#1. Berkeley

Few cities have seen the rapid social change, civic unrest and political upheaval that Berkeley, Calif., has experienced. Once a focal point for anti-war protests in the ’60s, Berkeley remains a city where capitalism and societal norms are consistently challenged, while equality and environmental protection efforts are strongly supported. Democrats outnumber Republicans here by a margin of more than 10 to 1, according to state voter registration numbers. In 2012, Berkeley became one of the first cities in the country to proclaim a day recognizing bisexuals, and in 2014, the city council approved a measure to provide free medical marijuana to low-income patients. In November 2014, Berkeley voters will choose whether to offer a constitutional amendment denying corporations the same rights as people.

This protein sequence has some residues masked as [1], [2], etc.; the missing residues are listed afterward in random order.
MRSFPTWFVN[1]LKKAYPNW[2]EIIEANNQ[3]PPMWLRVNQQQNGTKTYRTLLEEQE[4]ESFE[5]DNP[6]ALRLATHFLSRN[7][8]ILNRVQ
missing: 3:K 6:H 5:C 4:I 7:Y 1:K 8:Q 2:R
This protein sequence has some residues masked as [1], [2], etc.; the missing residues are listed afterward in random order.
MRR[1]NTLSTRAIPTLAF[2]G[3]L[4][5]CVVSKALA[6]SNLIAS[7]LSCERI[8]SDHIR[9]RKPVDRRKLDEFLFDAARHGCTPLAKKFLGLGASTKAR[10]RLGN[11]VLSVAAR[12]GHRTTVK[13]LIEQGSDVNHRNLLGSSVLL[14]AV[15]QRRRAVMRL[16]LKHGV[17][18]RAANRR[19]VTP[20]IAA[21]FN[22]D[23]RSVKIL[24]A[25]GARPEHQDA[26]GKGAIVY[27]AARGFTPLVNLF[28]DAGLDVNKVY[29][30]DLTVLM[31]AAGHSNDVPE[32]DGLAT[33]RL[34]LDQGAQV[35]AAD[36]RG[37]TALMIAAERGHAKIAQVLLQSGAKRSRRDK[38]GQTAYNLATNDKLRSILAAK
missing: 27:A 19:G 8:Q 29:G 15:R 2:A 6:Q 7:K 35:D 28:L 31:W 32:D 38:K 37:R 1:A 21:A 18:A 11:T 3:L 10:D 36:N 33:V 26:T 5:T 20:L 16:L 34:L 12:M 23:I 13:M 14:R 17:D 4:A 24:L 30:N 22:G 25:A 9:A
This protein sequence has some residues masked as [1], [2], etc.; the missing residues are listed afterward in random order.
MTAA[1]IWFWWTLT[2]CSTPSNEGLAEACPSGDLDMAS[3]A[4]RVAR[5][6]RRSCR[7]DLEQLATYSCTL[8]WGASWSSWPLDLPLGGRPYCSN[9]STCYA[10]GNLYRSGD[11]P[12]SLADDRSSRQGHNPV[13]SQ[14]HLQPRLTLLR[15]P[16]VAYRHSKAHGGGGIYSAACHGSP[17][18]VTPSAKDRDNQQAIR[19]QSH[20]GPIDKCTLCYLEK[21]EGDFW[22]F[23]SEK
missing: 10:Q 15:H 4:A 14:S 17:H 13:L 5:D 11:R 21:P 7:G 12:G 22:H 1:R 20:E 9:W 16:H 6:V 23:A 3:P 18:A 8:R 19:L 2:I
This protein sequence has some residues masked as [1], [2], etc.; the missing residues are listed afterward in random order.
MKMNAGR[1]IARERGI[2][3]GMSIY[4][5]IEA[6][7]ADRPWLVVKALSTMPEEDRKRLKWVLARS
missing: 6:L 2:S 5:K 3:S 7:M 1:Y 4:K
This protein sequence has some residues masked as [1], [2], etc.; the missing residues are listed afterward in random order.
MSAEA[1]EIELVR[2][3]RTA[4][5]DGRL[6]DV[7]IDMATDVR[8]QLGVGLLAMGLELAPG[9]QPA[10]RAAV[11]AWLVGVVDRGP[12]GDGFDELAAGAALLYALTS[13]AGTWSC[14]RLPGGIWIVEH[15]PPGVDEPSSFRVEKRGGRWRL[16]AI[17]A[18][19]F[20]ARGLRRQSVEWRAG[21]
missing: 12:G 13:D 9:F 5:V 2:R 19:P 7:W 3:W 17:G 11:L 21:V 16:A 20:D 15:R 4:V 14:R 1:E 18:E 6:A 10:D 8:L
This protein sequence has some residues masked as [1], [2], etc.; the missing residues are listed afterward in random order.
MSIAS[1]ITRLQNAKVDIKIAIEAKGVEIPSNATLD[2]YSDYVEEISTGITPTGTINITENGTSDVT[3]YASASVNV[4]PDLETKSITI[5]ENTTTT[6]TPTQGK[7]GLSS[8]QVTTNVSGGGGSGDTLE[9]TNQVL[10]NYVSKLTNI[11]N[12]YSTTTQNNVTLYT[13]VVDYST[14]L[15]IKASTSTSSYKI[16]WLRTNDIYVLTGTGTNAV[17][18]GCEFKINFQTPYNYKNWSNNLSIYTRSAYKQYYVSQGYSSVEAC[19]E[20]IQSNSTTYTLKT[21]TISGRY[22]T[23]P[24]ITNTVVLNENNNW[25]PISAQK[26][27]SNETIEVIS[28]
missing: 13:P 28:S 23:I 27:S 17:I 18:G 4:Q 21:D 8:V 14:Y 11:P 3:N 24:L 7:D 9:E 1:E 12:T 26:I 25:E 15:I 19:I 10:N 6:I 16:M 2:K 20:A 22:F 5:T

Barbara Lee, a highly progressive Democrat, represents California’s 13th Congressional District, which includes Berkeley, Oakland and San Leandro. Lee, who was elected to Congress in 1998, was the lone dissenter in a vote authorizing military force after the 9/11 attacks. She remains opposed to the Afghanistan war and supports increasing California’s minimum wage. Lee has recently sponsored bills to audit the Pentagon, end violence in south Sudan and decrease poverty.

Residents here are likely to …

  • drive a Subaru.
  • shop at REI.
  • watch The Newsroom.
  • read Time magazine.

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